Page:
This is the first of what should be a series of posts which provide a little more detail about how the maps fit together.
The individual flowcharts are too large to embed while maintaining any kind of legibility so the full content is attached as a pdf at the end of the post.
The current flowchart covers the operation of the EU2 "System Demand" (aka Driver Demand) map and Smoke limiter.
"Driver Demand" is used in Land Rover docs to refer to the throttle position - not the maps. Another reason for describing these maps as System Demand is that the Cruise Control controls speed by using a calculated throttle % that substitutes for the "driver demanded" throttle % as the input to the System Demand maps.
The flow chart includes mention of a "new" Braking IQ map - this is currently marked as Map010 for D2, and Map011 for Defender in the NNN XDFs. Note that these maps are effectively disabled in all tunes - the "limit" is set to 100mg/fire so has no effect - but I have included as they are "active" in the sense that if you modify to a point where the values are lower than the smoke limiter the map will alter engine behavior.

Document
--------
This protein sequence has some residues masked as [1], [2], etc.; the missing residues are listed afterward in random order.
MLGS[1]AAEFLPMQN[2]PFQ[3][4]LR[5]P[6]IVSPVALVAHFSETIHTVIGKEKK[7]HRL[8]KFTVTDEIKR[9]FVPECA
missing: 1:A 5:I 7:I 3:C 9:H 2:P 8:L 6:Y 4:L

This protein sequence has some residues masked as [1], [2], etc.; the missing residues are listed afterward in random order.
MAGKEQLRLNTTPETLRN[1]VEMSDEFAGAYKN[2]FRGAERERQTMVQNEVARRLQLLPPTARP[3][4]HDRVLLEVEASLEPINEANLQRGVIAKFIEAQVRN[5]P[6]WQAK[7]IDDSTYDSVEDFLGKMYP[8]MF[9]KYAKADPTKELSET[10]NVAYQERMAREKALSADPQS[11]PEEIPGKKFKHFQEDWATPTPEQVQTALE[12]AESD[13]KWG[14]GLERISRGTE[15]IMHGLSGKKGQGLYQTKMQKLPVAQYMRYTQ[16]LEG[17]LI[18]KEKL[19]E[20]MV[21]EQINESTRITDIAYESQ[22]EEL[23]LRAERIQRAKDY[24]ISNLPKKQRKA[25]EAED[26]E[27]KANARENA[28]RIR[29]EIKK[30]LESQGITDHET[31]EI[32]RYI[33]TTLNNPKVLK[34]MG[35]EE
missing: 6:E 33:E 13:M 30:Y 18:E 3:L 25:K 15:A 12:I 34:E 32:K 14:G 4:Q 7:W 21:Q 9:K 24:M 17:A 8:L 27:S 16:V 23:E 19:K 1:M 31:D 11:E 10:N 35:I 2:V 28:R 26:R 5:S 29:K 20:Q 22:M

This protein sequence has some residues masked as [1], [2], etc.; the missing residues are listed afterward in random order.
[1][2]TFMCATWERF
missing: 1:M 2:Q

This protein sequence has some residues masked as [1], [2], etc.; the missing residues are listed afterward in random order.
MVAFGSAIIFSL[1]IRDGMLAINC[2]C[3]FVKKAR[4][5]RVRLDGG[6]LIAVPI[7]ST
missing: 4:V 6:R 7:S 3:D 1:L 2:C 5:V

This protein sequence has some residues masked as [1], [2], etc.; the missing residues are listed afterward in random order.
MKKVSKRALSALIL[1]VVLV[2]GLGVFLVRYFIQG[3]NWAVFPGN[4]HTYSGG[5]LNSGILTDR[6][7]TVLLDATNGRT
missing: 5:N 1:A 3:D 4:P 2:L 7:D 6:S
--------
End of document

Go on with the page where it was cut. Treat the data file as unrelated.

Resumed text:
Also note that the Manual maps include Autobox code and vice versa, so the Auto Torque reduce checks are used in Defenders and D2 Manuals.
The maps will have no effect, but the checks are there.
There is a scalar which selects between IAT and ECT as the temperature input to the Smoke air density adjust map. I believe this is set to IAT for all tunes so this hasn't been included to keep things simple.
The calculated airflow is discussed in the Airmass post, as MAP Airmass. As discussed in that post the MAF Airmass is calculated but not used as input into the System Demand, Smoke Limiter, or Torque Limiters in EU2 maps.
Cranking IQ, Autobox Torque Reduce IQ and Idle governor IQ calculations are quite complex so are treated a "black boxes" for clarity.
The three final boxes at lower left are parameters that are used in the Torque Limiting routines.
The EU2 Torque Limiter operation will be covered in the next post.
Attached PDF updated 7 April 2019